Science writing is best when it is concise and precise. Good science writing is full of explicit details, devoid of vagueness, and strictly adheres to a narrative. In fact, a good scientific paper has a lot in common with a short story. Like Edgar Allan Poe wrote, “In the whole composition there should be no word written, of which the tendency, direct or indirect, is not to the one pre-established design.”
I find myself correcting the same problems in student writing, over and over, at all levels: freshman to graduate. I even see these problems in published papers. I’m tired of writing these corrections over and over, so I decided to write a blog post for my students (and maybe disappointed peer-reviewees). If you disagree with me or have other writing problems to vent, please comment below. Also, several of these were orginially taught to me by Kevin Padian of UC Berkeley; in particular, my opinions of ‘due to’ and ‘the nature of’ grew out of his editorial comments on my early writing. My mentor, Tony Barnosky, is the one who clued me in to limiting waffle words.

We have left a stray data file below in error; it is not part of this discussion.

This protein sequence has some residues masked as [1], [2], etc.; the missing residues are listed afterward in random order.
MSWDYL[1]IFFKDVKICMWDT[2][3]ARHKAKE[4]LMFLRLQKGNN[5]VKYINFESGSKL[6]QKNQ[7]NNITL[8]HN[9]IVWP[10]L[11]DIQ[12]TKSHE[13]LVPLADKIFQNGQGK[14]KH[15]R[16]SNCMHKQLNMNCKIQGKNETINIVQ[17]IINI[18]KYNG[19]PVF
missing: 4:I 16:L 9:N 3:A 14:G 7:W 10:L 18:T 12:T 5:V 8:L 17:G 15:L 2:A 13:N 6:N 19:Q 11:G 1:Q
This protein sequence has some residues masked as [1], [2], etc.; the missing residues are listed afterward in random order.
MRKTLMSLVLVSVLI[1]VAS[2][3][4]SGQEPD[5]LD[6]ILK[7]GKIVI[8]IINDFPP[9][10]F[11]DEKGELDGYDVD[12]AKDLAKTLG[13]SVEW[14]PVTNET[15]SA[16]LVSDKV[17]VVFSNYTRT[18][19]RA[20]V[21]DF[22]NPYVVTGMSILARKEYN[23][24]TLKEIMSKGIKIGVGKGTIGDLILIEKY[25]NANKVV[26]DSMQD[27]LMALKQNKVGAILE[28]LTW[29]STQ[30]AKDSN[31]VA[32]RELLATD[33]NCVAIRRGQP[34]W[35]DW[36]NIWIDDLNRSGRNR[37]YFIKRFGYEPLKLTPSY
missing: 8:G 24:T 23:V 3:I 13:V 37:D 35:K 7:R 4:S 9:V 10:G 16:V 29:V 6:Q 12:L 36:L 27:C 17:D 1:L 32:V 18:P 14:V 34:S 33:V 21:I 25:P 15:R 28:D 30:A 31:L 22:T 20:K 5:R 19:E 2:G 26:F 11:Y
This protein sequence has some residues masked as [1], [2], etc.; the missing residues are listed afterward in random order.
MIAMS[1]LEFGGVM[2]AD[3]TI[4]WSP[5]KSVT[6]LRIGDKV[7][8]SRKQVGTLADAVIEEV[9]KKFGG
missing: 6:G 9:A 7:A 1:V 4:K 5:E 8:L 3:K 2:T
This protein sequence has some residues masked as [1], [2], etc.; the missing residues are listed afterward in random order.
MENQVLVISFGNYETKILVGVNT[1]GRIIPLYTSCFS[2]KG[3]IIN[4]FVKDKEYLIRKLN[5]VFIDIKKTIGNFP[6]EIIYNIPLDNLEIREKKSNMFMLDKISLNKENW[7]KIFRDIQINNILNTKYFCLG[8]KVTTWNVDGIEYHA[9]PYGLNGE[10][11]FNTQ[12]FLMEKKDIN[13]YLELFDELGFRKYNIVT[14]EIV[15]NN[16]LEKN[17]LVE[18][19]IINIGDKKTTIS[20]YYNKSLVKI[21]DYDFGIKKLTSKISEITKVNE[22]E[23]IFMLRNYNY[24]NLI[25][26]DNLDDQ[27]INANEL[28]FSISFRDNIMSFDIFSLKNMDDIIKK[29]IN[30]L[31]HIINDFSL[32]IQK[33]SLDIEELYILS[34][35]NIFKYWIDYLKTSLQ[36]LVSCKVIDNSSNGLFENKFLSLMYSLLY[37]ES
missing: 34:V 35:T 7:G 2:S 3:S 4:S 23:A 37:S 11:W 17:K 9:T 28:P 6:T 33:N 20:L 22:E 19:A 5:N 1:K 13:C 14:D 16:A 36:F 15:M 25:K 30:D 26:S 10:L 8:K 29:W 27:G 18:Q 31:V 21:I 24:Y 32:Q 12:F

“In order to” can often be cut to “to” without losing meaning, e.g.: “We took 15 samples from the tooth in order to quantify changes in diet,” can be: “We took 15 samples from the tooth to quantify changes in diet…” I’m trying to think of an exception in order to provide a balanced view, but I can’t. (see what I did there?)
“The fact that” can often be deleted completely with no loss of meaning: “The fact that bananas are an important export has led to…” could easily be “Bananas are an important export, leading to…”
Rarely, the sentence is correctly about the fact itself, but even in those cases you can make a shorter, active sentence: “Methods have been developed to handle the fact that extinction is non-random,” is not so bad, but better would be: “Methods have been developed to handle non-random extinction.”
“Due to” makes me want to pull out all my hair. Even writing it here has caused me to let out a PRIMAL SCREEEEEEAM!!! Never, ever, should a scientist use the phrase “due to.” This frustrating construction makes a causal connection between two ideas but absolves the writer from making any explicit connection (science thrives on explicit details, remember?). Here is an example: “These sampling gaps are due to hiatuses in deposition.” Instead: “The hiatuses in deposition prevented preservation of fossils, leaving sampling gaps.” See the active verbs “prevent” and “leave”? Those clearly connect the “sampling gaps” to the “hiatuses”.
“Due to the fact that” OMG let’s just take two of the weakest constructions in the English language and put them together, so we can make Prof. Davis have a coronary! Then he can’t correct any more of our papers and we’ll get A’s for sure!!!!